Cookie Consent – an Open Source Solution to EU Cookie Law

Few weeks ago, we covered the European Union’s Cookie Law, and its implications on websites based in Europe. Thereafter, we have also covered the reactions to the said law. In fact, as a UK-based site, Speckyboy itself firmly stands in support of such protests against the Cookie Law.

Speaking of protests, Silktide, one of the most prominent critics of the Cookie Law and the brains behind concepts such as No Cookie Law and the popular YouTube video The Cookie Law in Under Three Minutes, has come up with a free open-source solution to the EU Cookie Law, named Cookie Consent.

Cookie Consent Homepage

In simplest terms, Cookie Consent is a Javascript plugin created specifically for websites that are required to comply with the Cookie Law. Once installed on your website, the plugin will show your users a drop down message, asking them whether or not they’d like to allow cookies or not. Neat, eh?

Cookie Consent Privacy Settings

Apart from setting preferences for your own website, users can also set Global Preferences, which means they can enable or disable plugins for all websites in one go! As the webmaster, you can specify whether the drop down occurs from the top or the bottom of your site, and you can use custom CSS to customise its look and feel. And just in case that doesn’t make you happy, Cookie Consent is licensed under GNU GPL, so you can redistribute and modify it, if so needed.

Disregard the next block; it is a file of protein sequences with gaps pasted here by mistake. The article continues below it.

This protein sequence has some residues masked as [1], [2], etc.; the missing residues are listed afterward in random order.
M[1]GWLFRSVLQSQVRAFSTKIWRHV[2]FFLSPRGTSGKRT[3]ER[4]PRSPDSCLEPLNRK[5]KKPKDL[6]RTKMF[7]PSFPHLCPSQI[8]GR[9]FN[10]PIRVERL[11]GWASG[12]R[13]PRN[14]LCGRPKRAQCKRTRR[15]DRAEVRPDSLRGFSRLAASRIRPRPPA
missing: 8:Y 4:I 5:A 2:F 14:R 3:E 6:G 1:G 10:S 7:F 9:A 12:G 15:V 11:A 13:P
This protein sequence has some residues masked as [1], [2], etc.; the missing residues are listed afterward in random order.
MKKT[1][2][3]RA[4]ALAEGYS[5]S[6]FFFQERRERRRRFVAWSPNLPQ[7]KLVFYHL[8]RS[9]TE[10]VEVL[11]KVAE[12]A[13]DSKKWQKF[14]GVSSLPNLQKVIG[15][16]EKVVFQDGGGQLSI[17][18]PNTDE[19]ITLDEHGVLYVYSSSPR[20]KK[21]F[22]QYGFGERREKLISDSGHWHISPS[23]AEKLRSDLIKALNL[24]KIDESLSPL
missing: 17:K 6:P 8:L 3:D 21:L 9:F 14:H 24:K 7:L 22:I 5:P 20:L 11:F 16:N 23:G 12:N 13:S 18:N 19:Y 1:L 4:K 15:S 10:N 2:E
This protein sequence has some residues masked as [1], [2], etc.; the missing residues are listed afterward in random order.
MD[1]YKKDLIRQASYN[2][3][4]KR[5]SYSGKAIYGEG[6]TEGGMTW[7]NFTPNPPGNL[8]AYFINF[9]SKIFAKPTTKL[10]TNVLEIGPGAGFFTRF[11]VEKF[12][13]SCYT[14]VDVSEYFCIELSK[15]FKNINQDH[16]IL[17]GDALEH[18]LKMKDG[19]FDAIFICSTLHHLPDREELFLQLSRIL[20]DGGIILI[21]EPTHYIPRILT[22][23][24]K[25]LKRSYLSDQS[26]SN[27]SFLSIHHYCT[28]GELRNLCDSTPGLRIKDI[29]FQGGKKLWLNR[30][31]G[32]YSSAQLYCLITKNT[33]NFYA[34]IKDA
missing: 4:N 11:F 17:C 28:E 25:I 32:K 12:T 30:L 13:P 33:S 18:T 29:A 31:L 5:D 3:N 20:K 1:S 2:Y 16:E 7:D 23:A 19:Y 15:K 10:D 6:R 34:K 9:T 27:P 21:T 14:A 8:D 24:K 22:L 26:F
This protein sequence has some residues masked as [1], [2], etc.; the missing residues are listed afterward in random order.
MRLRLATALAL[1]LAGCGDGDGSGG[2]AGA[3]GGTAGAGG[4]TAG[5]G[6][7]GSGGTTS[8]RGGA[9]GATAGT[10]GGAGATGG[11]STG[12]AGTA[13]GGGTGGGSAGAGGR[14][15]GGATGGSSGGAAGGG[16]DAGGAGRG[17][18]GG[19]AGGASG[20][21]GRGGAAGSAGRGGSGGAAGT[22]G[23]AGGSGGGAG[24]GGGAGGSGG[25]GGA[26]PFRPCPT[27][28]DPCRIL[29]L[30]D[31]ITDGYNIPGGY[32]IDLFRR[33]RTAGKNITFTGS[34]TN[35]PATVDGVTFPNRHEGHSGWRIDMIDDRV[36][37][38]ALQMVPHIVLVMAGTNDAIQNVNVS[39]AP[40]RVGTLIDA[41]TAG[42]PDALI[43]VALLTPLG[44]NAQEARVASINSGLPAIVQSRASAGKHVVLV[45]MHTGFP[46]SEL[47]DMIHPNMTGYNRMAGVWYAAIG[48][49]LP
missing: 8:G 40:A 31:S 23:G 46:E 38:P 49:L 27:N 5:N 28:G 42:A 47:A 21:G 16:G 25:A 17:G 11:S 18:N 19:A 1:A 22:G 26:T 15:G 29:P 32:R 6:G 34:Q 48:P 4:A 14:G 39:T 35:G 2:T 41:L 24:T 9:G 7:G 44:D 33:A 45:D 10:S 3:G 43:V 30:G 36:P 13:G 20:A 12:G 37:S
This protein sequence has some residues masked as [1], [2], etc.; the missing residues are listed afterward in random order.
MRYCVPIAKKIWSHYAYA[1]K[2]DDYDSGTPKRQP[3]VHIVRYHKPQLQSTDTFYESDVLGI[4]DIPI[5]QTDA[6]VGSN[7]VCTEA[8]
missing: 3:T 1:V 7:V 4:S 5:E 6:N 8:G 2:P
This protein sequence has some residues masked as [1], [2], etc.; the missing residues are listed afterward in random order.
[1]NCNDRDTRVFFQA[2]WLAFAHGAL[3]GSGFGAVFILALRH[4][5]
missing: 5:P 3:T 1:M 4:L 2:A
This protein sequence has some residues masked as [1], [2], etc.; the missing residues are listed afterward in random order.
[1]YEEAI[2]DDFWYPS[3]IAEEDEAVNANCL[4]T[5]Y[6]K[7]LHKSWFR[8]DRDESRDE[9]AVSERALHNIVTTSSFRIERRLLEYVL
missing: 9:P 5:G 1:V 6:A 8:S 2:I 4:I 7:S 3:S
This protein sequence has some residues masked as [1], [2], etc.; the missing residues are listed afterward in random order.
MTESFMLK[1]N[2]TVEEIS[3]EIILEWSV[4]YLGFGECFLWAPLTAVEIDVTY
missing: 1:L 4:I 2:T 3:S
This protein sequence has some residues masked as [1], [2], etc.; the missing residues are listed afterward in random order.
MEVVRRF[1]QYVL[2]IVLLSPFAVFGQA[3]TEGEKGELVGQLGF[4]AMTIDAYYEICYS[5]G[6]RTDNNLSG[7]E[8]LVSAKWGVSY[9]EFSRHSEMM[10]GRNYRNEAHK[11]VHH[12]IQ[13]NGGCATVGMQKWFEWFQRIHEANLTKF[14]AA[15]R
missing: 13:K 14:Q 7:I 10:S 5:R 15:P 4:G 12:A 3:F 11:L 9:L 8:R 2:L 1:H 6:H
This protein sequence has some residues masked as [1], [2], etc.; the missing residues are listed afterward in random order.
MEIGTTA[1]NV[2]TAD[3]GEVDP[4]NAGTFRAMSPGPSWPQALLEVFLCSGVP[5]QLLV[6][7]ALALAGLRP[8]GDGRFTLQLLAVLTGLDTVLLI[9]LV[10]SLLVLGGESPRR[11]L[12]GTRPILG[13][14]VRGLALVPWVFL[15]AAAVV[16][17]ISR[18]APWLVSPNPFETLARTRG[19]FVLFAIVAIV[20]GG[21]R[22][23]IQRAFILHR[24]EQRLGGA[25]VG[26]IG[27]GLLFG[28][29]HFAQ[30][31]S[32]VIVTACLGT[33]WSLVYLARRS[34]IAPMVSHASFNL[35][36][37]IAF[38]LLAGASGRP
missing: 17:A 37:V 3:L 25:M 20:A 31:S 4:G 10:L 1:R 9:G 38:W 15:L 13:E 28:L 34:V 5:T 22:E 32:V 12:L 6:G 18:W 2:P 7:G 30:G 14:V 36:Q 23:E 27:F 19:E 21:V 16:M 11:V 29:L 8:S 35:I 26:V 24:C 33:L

Useful URLs

Cookie Consent Homepage →
Cookie Consent Documentation →

Over to you: what do you think of Cookie Consent and the underlying logic? Will you be using it on your website? Do share your thoughts with us in the comments.


  • Nick Pomeroy

    I have installed the CivicUk Cookie Consent on to clients sites to safe guard against this ridiculous law. My main problem is that I don’t think even the law makers understand how this is going to work and if the big companies aren’t doing anything then I think most small companies will just ignore it until someone gets a huge fine.

    When I was researching it the Government website didn’t even have it, but maybe that has changed or will change before the 26th.

  • justin uthaewesa

    I like this article :)
    I have a question however… If you built a website without cookies, and had a page to change font size, colour of background, and colour of font to allow people to read the site easier, and instead of saving preferences with cookies, you save them to a mysql database associating user settings with their IP but without using session ids, so that the public can just browse (without logging in) would this be allowed ?

    Just something to consider